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Rajon Rondo: 'Excited to go back'

DALLAS -- Rajon Rondo is bracing for an emotional return to Boston. It will come two weeks after Rondo, the four-time All-Star point guard who spent the first eight-plus seasons of his NBA career with the Boston Celtics, was traded to the Dallas Mavericks.

The Mavs face the Celtics at TD Garden on Friday night, and Rondo wistfully looks forward to a warm reception from a crowd he called "one of if not the best fans in sports, period."

"Hopefully I won't be too emotional, try not to cry a little bit, but I'm very excited to go back," Rondo said. "Those fans are amazing there. If I do [tear up], hopefully the camera isn't on me too much. I'm going to try to blink a lot."

Rondo experienced extreme highs and lows during his tenure in Boston. He began his career as a 20-year-old rookie on a team that lost 18 consecutive games at one point. He was the starting point guard on an NBA championship team the next season, after the Celtics acquired Kevin Garnett and Ray Allen to form a "Big Three" with Paul Pierce.

The title season started a five-year span during which the Celtics were legitimate contenders. That run effectively ended when Rondo tore the ACL in his right knee in January 2013. After a first-round playoff exit, the Celtics entered a rebuilding stage that summer with the departures of Garnett, Pierce and coach Doc Rivers, leaving Rondo as the last remaining member of the 2008 title team before he was dealt to Dallas.

"That's where I started. That's where I got molded," Rondo said. "That's where everything happened for me. The best years are still ahead of me, but I was an All-Star four times, won a championship in Boston. I can't thank the fans enough.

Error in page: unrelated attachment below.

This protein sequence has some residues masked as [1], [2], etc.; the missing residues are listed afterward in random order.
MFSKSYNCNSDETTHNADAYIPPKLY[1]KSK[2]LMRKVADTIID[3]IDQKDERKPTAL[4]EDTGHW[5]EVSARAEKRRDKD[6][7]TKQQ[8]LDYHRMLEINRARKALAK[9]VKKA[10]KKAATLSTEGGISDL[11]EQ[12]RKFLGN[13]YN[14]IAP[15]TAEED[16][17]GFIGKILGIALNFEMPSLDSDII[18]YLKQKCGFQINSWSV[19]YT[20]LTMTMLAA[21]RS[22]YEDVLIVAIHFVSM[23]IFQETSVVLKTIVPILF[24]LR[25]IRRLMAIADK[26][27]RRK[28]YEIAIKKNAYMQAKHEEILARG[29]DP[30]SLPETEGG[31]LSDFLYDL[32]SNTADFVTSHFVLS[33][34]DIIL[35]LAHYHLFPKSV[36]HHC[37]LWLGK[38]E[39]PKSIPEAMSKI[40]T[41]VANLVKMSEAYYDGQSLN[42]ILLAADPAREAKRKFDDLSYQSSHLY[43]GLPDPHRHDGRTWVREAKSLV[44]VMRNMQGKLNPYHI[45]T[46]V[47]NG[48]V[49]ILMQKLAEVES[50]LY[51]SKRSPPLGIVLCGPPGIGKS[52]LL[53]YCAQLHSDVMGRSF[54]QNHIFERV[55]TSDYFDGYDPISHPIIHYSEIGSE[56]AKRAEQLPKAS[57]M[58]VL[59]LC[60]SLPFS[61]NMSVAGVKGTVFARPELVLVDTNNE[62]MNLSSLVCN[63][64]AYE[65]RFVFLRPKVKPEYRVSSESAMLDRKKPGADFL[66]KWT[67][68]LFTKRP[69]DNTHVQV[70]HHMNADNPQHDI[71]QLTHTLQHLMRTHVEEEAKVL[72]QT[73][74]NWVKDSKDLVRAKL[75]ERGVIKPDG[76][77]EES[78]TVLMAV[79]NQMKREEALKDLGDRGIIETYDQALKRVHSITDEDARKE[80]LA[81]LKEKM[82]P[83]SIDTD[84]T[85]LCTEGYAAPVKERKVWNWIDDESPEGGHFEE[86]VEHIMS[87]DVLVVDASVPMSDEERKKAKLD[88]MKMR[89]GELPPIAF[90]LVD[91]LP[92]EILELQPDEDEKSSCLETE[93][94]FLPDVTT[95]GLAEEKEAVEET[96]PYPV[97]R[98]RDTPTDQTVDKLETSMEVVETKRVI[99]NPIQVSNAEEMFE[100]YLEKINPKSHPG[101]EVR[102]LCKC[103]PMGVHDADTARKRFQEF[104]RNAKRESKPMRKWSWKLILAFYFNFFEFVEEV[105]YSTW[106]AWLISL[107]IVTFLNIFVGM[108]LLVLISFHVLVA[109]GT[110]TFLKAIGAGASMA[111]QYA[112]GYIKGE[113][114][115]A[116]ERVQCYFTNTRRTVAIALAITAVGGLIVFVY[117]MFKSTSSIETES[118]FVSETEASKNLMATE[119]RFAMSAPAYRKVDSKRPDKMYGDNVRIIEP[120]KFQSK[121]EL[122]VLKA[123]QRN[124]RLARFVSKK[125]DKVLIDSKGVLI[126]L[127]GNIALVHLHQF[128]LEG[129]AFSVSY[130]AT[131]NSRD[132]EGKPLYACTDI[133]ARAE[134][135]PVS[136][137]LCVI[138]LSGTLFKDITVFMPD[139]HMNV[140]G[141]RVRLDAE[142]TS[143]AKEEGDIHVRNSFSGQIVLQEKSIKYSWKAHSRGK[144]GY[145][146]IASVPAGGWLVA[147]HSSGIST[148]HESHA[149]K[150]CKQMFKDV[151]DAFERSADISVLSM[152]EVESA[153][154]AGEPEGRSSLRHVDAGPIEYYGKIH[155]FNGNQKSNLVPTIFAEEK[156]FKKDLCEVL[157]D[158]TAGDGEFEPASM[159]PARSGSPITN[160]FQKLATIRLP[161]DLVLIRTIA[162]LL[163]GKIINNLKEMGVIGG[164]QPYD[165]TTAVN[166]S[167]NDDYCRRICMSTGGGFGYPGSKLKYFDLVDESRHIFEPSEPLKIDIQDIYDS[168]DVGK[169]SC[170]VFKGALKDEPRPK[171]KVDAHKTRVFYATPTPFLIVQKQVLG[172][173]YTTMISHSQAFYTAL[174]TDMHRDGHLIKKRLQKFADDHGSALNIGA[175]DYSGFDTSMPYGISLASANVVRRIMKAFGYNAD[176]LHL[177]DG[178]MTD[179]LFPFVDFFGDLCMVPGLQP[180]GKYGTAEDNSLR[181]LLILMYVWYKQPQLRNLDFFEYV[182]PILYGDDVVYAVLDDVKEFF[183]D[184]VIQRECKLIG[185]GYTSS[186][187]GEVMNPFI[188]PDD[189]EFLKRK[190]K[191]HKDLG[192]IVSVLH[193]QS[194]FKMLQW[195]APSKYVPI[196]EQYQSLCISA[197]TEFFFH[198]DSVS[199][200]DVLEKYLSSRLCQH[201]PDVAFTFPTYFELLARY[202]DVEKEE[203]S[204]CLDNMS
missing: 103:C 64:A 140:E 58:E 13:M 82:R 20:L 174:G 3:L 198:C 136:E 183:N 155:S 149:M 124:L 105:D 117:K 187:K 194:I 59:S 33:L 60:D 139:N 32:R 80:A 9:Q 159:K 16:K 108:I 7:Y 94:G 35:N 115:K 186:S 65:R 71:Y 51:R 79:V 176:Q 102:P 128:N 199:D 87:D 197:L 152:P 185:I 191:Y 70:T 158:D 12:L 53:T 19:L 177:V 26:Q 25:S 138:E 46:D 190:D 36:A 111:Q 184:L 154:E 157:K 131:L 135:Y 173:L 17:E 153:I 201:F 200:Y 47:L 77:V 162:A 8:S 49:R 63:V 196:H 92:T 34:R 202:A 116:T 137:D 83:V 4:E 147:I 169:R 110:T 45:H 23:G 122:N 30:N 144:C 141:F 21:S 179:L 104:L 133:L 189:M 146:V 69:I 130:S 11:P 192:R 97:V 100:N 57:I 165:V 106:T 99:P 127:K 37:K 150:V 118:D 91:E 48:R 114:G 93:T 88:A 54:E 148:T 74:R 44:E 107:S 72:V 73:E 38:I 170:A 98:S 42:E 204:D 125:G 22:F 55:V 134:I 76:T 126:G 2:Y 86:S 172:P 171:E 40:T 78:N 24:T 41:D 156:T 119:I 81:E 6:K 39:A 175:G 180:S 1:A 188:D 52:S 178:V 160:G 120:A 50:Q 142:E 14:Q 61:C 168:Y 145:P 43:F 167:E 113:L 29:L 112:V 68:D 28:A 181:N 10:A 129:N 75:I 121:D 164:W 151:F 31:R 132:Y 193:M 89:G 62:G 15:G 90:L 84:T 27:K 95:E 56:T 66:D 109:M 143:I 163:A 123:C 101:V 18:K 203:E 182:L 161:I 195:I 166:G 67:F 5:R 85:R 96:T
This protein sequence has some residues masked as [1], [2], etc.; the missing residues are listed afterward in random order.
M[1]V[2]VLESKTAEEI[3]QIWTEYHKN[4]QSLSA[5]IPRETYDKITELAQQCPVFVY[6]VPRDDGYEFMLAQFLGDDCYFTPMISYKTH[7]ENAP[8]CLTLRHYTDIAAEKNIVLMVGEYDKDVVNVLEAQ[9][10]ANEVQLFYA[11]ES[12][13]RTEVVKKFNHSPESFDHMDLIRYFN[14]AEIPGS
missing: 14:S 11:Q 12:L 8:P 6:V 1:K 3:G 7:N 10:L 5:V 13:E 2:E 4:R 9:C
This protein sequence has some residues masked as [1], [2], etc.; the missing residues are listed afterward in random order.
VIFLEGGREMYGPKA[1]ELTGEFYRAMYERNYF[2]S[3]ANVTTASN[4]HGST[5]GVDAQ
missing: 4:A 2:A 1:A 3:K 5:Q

"Even when we were losing 18 in a row the first year, the fans still showed a lot of support. They came to every game. When I was out on the streets, they didn't kill me or heckle me. It was always supportive. They're true fans. They're not fair-weather fans, when you're losing, they're gone. They ride it out and be a Celtic for life."

Mavs coach Rick Carlisle, a reserve on the Celtics' 1986 championship team, said Boston fans love Rondo because they respect his relentless competitive spirit.

"Boston is one of the great sports cities in the world, and the reason people in Boston identify with him is because of his uncompromising competitiveness and the fact that he's an absolute original," Carlisle said. "He's just a one-of-a-kind player."

Rondo said it was "an honor to be a Celtic" and expressed appreciation to Boston owner Wycliffe Grousbeck and general manager Danny Ainge for giving him the opportunity.

"I gave it my all every time I went out on the floor as a Celtic," Rondo said. "I played for the team, obviously. It was a great opportunity to play for one of the best organizations in sports history."


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